Thursday 15 August 2013
lat 15 31.36S lon 167 09.92
This morning’s clinic would be our last and our jaded team had mixed feelings. They looked very tired after their trip to Leviamp from Unmet. Then the night was spent on the yacht which bounced around in the swell so there was no real rest. Breakfast gave everyone a lift and off they went to do the last clinic of this tour. Dave and I stayed on the yacht as the anchorage was not good enough to leave the boat unattended. Around mid morning I went ashore briefly to see how the clinic was going and was met on the beach by a group of children who were enjoying a public holiday. I asked them if they could show me their village and although language between us was limited they seemed delighted and off we trekked. We were lead by a year 6 girl and in common with most girls that age we have met she was very sensible and socially aware. The boys were ultra shy and turned to the older girl for direction. I realised later that that our guide had mapped out a figure of eight route so I could see all the sights. We went past a church which was undergoing a renovation, wove through clusters of huts, through the school, past the school principles hut, past the kava bar and back to the river where women were washing. From there we crossed the river to get to the clinic. When we got to the spot where the police markers were placed after the tragic car accident the children stopped and explained what happened which was related in yesterdays log. At the clinic Isabelle checked the children’s legs and found several with yaws.
Back on the yacht Dave had been running the water maker and when I returned we got ready to receive the team back on board.
The clinic finished at about 1:30pm and we had everyone back on board by 2:15pm. The wind had piped up and I was glad to be leaving the anchorage.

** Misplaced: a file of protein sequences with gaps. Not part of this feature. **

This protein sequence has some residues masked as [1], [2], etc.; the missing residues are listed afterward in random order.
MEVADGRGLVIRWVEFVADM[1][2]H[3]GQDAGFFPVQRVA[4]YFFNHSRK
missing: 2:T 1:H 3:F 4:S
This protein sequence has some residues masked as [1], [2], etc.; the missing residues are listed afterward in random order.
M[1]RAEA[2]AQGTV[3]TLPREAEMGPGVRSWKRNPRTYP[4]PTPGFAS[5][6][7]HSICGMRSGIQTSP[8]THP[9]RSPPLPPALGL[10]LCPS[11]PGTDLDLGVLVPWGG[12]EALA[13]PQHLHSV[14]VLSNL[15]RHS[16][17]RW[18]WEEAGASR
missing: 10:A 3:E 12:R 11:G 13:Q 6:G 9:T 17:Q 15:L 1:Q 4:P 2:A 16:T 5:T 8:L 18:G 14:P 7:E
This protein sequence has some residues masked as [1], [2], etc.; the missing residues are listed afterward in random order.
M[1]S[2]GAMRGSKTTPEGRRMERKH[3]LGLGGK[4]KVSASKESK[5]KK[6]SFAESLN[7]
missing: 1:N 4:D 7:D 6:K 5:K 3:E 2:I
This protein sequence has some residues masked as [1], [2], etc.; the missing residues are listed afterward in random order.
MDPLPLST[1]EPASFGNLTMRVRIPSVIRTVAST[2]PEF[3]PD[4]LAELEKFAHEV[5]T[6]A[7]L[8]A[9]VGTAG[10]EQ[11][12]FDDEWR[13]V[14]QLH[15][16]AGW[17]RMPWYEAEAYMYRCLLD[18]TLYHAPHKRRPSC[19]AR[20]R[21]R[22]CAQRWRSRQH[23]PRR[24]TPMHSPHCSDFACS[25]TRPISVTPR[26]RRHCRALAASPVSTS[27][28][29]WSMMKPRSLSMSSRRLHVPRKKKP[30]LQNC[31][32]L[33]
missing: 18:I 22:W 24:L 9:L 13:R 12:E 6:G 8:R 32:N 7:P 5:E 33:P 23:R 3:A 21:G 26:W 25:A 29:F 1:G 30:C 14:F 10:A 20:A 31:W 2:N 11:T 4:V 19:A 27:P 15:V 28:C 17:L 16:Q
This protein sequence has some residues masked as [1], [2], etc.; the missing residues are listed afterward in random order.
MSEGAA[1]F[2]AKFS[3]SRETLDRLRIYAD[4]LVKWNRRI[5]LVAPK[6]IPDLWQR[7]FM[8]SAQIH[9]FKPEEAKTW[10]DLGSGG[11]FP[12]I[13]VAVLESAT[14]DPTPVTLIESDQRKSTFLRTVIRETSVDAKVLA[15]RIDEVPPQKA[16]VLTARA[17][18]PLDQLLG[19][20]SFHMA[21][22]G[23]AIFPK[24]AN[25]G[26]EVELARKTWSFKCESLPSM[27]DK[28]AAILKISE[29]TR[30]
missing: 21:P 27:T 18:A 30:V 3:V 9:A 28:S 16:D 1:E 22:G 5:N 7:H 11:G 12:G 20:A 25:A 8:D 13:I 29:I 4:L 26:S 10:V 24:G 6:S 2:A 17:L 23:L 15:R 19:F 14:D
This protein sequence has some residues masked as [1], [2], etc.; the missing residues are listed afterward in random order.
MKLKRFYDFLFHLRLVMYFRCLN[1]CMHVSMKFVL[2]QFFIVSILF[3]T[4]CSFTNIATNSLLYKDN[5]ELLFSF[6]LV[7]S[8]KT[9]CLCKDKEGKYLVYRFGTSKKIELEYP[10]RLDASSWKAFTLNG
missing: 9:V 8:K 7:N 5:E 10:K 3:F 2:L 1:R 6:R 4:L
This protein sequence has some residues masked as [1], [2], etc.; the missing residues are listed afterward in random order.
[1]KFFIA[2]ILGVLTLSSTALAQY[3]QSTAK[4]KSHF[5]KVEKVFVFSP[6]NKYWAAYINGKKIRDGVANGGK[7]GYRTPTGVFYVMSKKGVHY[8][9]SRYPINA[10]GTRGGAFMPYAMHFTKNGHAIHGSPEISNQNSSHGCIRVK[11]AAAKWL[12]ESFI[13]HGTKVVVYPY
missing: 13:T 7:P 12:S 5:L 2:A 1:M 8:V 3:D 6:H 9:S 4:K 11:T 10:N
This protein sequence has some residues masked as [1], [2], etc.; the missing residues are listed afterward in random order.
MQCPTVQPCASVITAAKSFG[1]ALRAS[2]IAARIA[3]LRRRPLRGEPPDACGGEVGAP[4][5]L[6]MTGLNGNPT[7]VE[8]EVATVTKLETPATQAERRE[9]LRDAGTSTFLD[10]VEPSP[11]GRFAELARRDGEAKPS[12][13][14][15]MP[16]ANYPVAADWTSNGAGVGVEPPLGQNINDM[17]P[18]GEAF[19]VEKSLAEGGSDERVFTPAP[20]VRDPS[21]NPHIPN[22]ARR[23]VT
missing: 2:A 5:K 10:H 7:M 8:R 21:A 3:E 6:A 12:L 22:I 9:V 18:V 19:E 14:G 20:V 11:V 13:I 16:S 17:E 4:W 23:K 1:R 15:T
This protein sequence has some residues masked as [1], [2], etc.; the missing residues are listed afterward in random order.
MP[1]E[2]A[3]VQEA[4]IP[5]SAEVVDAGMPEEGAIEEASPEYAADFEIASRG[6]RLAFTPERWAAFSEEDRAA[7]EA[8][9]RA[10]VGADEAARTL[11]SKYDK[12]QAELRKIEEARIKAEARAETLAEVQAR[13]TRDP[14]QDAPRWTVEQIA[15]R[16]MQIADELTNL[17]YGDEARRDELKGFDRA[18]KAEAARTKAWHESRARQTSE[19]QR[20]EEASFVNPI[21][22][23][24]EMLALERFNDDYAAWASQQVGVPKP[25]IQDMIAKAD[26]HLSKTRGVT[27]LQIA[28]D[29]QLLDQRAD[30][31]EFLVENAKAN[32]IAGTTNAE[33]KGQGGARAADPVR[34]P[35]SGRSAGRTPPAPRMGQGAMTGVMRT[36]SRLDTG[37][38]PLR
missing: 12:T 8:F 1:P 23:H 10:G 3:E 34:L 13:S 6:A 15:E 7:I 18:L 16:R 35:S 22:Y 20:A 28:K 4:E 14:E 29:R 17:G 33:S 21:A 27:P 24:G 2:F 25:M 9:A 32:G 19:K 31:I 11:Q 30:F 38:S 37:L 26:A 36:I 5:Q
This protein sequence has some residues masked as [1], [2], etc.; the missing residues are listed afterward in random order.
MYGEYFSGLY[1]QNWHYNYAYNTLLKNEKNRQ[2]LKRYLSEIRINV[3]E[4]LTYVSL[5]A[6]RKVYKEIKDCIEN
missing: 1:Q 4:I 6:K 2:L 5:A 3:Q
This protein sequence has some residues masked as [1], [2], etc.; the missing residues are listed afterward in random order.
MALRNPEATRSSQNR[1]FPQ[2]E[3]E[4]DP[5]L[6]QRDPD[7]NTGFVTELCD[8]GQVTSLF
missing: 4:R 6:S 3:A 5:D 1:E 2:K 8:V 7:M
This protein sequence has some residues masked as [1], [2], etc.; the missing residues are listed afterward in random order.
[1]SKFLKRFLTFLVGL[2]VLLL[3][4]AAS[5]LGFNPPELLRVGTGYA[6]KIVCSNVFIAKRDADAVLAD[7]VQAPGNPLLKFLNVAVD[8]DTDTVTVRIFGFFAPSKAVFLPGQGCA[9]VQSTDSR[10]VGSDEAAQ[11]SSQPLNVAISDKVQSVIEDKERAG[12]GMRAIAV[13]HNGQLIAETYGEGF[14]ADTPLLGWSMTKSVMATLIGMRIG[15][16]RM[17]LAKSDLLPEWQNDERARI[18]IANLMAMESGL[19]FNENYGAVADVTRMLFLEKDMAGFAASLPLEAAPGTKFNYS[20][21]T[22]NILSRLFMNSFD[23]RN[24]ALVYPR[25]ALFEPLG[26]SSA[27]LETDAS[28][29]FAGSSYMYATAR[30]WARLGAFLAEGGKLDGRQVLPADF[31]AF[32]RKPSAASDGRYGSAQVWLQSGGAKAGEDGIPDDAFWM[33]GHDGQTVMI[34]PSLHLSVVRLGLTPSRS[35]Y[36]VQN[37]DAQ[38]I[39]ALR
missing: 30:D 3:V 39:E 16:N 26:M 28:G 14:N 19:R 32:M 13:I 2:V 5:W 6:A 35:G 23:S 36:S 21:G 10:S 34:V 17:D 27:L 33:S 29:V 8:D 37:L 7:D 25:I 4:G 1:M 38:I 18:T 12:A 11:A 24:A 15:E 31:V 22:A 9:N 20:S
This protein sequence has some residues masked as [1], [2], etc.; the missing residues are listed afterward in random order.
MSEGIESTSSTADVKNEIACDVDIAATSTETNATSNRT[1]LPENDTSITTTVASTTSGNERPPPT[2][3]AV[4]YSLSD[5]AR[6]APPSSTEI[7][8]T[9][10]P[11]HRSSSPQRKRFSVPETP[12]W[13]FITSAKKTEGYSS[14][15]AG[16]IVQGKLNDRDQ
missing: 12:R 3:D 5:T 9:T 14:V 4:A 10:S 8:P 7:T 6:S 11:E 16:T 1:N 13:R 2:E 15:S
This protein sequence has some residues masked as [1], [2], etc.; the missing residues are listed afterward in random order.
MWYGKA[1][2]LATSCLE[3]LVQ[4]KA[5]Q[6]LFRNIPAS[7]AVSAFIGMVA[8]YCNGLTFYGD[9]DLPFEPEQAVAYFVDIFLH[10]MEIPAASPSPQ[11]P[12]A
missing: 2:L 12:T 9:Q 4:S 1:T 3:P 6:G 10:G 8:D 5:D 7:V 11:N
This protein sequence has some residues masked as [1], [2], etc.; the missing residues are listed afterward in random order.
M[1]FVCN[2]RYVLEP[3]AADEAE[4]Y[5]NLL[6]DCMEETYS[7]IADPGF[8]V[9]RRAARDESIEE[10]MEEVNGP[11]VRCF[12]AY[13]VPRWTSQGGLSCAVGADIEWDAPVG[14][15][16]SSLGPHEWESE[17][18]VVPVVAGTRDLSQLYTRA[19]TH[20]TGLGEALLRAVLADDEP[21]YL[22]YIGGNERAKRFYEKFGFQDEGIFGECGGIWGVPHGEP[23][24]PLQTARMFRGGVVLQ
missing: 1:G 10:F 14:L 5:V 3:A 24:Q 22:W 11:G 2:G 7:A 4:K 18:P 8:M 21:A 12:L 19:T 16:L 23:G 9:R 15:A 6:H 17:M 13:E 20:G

After an early scramble to get everything ship shape for the long trip to Luganville we all settled into a quiet order. The wind was brisk and the seas choppy but once we got the jib drawing and our course shaped around the north end of Malakula the motion steadied and we were making good time. I periodically checked on everyone and Helen said (on the third or fourth time of asking) “we cant get into our cabin”. She explained the door was locked shut. Dave said it has happened before and he opened it by climbing through the deck hatch. But this time the hatch was shut for the trip. So Dave had to use some ingenuity and managed to break into the girls’ cabin. Everyone had fun suggesting the heading for the log along the lines of “man breaks into girls’ cabin……girls delighted!!”
We continued to make good time and arrived at Luganvile at 9:15pm. Denis had already cooked dinner en route so after dropping anchor and all the focus of navigating to the Segond Channel was behind us, Denis was able to put a hot dinner on the table.
Smooth seas, fair breeze and rollicking sail to Luganville
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